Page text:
. The most popular variation is Long Short-Term Memory (LSTM)


and Gated Recurrent Unit (GRU)

[10]. Let us describe one layer of LSTM:

input gate (6)
forget gate (7)
cell state (8)
output gate (9)

where again , , is the memory vector at the layer and time step . The output of the network is given the same formula 4 as above.

Approaches to the language modeling problem based on neural networks are efficient and widely adopted, but still require a lot of space. In each LSTM layer of size we have 8 matrices of size . Moreover, usually the first (or zero) layer of such a network is an embedding layer that maps word’s vocabulary number to some vector. And we need to store this embedding matrix too. Its size is , where

is the vocabulary size. Also we have an output softmax layer with the same number of parameters as in the embedding, i.e.

. In our experiments, we try to reduce the embedding size and to decompose softmax layer as well as hidden layers.

We produce our experiments with compression on standard PTB models. There are three main benchmarks: Small, Medium and Large LSTM models [11]. But we mostly work with Small and Medium ones.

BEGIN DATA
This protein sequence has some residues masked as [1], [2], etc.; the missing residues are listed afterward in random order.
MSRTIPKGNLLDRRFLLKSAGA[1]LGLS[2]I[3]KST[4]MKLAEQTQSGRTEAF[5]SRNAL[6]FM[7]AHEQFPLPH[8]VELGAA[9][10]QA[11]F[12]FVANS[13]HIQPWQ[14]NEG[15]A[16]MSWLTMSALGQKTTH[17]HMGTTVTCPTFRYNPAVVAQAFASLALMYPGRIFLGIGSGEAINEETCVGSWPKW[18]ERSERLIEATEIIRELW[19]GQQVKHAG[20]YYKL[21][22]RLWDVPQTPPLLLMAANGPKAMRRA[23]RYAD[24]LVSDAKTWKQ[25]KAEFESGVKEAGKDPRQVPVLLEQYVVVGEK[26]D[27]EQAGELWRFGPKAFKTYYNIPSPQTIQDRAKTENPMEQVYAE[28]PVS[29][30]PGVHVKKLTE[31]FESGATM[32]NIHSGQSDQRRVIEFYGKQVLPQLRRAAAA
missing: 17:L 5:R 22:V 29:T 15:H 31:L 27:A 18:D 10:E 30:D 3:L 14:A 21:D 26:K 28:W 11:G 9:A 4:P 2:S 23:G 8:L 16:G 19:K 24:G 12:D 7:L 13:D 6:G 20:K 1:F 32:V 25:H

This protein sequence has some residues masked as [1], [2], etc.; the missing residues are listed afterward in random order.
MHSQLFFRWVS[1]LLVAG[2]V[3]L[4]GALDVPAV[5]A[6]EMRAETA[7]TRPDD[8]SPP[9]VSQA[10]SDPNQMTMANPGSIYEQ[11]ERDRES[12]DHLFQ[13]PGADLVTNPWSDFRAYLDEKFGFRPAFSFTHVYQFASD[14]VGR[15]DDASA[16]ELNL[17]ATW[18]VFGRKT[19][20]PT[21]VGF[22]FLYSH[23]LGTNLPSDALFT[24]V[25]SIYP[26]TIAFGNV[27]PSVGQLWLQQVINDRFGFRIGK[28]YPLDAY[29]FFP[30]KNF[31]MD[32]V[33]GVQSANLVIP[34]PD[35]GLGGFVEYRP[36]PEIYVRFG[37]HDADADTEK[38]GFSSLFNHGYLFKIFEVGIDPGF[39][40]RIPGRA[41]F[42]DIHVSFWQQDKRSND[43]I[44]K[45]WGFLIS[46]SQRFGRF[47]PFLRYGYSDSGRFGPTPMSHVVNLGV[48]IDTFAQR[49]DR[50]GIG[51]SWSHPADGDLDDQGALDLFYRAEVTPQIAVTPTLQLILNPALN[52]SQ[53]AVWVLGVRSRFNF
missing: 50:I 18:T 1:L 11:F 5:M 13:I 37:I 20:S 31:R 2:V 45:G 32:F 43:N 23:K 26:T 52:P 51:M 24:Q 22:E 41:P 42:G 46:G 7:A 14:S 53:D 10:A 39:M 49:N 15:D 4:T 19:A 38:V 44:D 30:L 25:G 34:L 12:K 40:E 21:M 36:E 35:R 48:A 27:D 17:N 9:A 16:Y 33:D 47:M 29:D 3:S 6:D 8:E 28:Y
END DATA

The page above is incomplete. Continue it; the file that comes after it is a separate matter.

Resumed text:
3 Compression methods

3.1 Pruning and quantization

In this subsection, we consider maybe not very effective but still useful techniques. Some of them were described in application to audio processing  [12] or image-processing [13, 14], but for language modeling this field is not yet well described.

Pruning is a method for reducing the number of parameters of NN. In Fig 1. (left), we can see that usually the majority of weight values are concentrated near zero. It means that such weights do not provide a valuable contribution in the final output. We can set some threshold and then remove all connections with the weights below it from the network. After that we retrain the network to learn the final weights for the remaining sparse connections.

Figure 1: Weights distribution before and after pruning